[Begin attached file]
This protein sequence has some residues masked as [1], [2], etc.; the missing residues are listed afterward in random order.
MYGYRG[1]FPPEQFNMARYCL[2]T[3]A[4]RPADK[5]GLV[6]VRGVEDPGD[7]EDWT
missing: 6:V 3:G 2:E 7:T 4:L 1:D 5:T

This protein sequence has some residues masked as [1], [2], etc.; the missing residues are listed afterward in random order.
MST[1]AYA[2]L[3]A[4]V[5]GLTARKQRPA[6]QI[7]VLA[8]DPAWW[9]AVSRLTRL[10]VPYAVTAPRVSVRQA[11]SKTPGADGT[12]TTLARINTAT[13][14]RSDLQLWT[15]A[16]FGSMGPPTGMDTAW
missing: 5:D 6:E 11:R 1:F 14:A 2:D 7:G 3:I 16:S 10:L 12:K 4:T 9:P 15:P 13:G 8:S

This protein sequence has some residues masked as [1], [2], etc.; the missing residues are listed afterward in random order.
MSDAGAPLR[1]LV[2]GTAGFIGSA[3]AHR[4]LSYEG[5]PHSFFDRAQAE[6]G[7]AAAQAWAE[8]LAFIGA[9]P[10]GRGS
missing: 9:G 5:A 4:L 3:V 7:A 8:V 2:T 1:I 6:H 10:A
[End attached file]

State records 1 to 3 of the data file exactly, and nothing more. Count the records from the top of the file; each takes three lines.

This protein sequence has some residues masked as [1], [2], etc.; the missing residues are listed afterward in random order.
MYGYRG[1]FPPEQFNMARYCL[2]T[3]A[4]RPADK[5]GLV[6]VRGVEDPGD[7]EDWT
missing: 6:V 3:G 2:E 7:T 4:L 1:D 5:T

This protein sequence has some residues masked as [1], [2], etc.; the missing residues are listed afterward in random order.
MST[1]AYA[2]L[3]A[4]V[5]GLTARKQRPA[6]QI[7]VLA[8]DPAWW[9]AVSRLTRL[10]VPYAVTAPRVSVRQA[11]SKTPGADGT[12]TTLARINTAT[13][14]RSDLQLWT[15]A[16]FGSMGPPTGMDTAW
missing: 5:D 6:E 11:R 1:F 14:A 2:D 7:G 3:I 16:S 10:L 12:K 4:T 9:P 15:P 13:G 8:S

This protein sequence has some residues masked as [1], [2], etc.; the missing residues are listed afterward in random order.
MSDAGAPLR[1]LV[2]GTAGFIGSA[3]AHR[4]LSYEG[5]PHSFFDRAQAE[6]G[7]AAAQAWAE[8]LAFIGA[9]P[10]GRGS
missing: 9:G 5:A 4:L 3:V 7:A 8:V 2:T 1:I 6:H 10:A